WhyBone Broth Is Essential to Healthy Eating
If you want to transform your well-being in 2019 by eating healthy, bone broth can be a key to helping you stay with your plan because It’s so much easier to make healthy choices if your food is delicious and satisfying. And you know how scrumptious Mountain Meadow Bone Broth is.
The Yummy Factor
The yummy factor in bone broth is called “umami,” the fifth taste (in addition to sweet, salty, sour and bitter) of savory satisfaction that is stimulated by glutamates and certain other amino acids. Scientists think that humans developed a taste for umami because it signals the presence of protein. That’s why foods that provide proteins broken down into free amino acids offer the most satisfying umami taste.
Mountain Meadow Bone Broth provides that extra punch of umami from roasting the bones before the long, slow simmer. Both these processes break the complete proteins into the amino acid building blocks.
When we eat umami-rich foods with proteins already broken down, we use much less energy to digest, and the amino acids are put to work immediately. The added bonus of this process is that we feel satiated quicker. Think about a baby feeding on umami-rich breast milk. As soon as she’s full, she pushes away from the mother.
Eating foods rich in umami, like bone broth, give you the feeling of being fed. That’s why bone broth and anything made with it are quintessential comfort foods.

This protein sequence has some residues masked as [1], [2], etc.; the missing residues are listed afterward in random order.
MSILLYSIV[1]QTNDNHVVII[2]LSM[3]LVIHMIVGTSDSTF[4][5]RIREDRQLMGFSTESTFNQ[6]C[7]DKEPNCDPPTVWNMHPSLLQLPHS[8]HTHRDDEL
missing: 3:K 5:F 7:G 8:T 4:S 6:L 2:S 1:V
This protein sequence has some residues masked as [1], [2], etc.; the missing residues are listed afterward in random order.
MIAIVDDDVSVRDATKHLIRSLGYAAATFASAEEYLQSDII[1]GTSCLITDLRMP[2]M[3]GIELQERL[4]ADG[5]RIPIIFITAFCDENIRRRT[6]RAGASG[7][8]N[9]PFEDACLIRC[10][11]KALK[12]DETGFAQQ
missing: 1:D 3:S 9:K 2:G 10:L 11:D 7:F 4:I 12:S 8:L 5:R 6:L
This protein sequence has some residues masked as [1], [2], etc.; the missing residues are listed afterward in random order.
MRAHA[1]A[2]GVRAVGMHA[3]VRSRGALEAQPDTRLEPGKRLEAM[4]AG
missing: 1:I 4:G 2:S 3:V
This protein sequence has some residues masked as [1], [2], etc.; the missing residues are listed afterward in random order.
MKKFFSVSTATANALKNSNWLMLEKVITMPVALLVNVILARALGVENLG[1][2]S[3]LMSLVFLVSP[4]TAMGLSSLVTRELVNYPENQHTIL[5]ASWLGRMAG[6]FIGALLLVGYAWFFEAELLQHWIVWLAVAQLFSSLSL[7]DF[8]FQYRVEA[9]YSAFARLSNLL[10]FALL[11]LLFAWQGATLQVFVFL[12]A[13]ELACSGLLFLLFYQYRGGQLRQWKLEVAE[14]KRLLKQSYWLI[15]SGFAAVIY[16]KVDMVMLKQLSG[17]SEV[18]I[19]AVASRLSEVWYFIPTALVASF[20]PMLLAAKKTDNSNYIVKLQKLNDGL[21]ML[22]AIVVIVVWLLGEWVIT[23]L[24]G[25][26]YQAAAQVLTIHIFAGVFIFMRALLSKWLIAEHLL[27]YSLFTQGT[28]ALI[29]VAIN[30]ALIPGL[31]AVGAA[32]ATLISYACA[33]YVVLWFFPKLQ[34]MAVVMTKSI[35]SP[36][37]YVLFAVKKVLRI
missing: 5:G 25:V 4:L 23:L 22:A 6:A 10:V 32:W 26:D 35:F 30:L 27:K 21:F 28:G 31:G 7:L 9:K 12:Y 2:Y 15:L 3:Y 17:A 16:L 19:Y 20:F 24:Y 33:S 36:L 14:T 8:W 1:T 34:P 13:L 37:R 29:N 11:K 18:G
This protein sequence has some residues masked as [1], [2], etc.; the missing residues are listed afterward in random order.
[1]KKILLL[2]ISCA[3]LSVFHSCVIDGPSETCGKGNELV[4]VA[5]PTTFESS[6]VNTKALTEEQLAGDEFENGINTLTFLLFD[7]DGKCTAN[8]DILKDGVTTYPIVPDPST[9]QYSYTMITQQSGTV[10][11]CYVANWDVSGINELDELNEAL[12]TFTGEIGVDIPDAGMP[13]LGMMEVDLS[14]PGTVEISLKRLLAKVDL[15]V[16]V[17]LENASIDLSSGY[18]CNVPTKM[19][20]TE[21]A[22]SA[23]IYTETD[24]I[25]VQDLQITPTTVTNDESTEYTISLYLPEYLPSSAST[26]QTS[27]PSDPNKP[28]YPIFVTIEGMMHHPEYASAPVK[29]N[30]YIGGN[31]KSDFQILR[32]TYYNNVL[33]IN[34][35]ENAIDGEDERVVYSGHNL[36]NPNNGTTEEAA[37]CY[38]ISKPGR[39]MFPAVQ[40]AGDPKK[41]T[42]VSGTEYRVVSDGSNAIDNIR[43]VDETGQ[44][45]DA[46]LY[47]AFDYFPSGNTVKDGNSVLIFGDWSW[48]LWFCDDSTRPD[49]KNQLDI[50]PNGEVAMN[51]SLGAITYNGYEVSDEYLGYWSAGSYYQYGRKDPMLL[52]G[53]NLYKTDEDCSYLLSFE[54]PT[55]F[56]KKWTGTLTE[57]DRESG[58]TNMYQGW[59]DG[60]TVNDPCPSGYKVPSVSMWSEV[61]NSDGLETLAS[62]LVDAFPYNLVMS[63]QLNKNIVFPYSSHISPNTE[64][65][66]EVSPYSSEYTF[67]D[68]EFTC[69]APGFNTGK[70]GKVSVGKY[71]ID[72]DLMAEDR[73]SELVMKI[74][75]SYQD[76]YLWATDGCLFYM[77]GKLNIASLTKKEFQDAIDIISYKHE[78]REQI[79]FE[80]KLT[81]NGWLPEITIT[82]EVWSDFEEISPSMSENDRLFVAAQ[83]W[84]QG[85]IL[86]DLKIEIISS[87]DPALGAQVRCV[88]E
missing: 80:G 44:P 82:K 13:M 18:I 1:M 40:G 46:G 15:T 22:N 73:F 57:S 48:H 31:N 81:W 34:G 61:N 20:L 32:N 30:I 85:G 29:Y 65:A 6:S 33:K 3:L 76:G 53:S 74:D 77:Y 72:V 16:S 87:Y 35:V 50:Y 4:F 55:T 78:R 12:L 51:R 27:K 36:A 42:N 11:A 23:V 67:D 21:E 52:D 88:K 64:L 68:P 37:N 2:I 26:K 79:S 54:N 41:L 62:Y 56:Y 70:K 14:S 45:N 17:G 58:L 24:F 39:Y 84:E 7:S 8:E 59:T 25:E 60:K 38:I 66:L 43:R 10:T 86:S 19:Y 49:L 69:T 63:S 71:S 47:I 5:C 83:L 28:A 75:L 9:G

The bottom line: umami-rich foods like bone broth give you a sense of fullness and completion so that you can maintain a healthy weight. Win-win!
One of the challenges to getting umami tastes in our food is that it often requires lots of time. Our life-styles rarely allow us to spend hours in the kitchen. Mountain Meadow Bone Broth can solve that problem because we spend the time cooking the deep flavor, so you don’t have to.
Here are two 30-minutes meals that are sure to satisfy.
This is really more a process than a specific recipe. You can use the same process to create any number of different meals, each with a different taste, depending on what veggies, seasonings and protein you use. Experiment and try new combinations!
Cook a favorite grain (rice, quinoa, barley) by substituting half the water with Mountain Meadow Bone Broth.
Note – If you are not eating grains, steam some greens instead
While the grain is cooking, sauté your favorite veggies (or whatever you have on hand). Be sure to use a healthy fat like grass-fed butter or ghee, coconut oil, or avocado oil. Add salt, pepper and garlic to taste. (Or any other seasoning you like).
Add a little left over protein (meatloaf, chicken, beans) or add uncooked protein of your choice. Be sure it is cut into small pieces for quicker cooking.
Add a little broth (about ¼ cup for each cup of veggies)
Cover and simmer on low until the veggies are tender, and meat is cooked.
Serve the sautee over grain (or steamed greens) in a big bowl.
Quick Tip - You could prepare the grain ahead of time by making a big batch on the weekend. If cutting up the veggies feels like a chore at the end of the day, you can batch prep them as well.
Curried Butternut Squash Soup
1 medium diced onion
2 or more minced cloves of garlic
1 medium butternut squash (cut into 1 inch pieces)
1 tablespoon healthy fat (grass-fed butter or ghee, coconut oil, avocado oil)
1 tablespoon curry powder
1 can full fat coconut milk
1 pint Mountain Meadow Bone Broth (either chicken or beef)
In a large, heavy pot, heat a healthy fat. Add curry powder and cook for 1 minute.
Add the onion. Cook until translucent.
Add squash pieces and cook for 5 – 7 minutes
Add coconut milk and Mountain Meadow Bone Broth. Simmer until the squash is soft.
Use an immersion blender to puree. (Or do in batches in a blender). Add water or broth if it is too thick.
Season with salt and pepper to taste.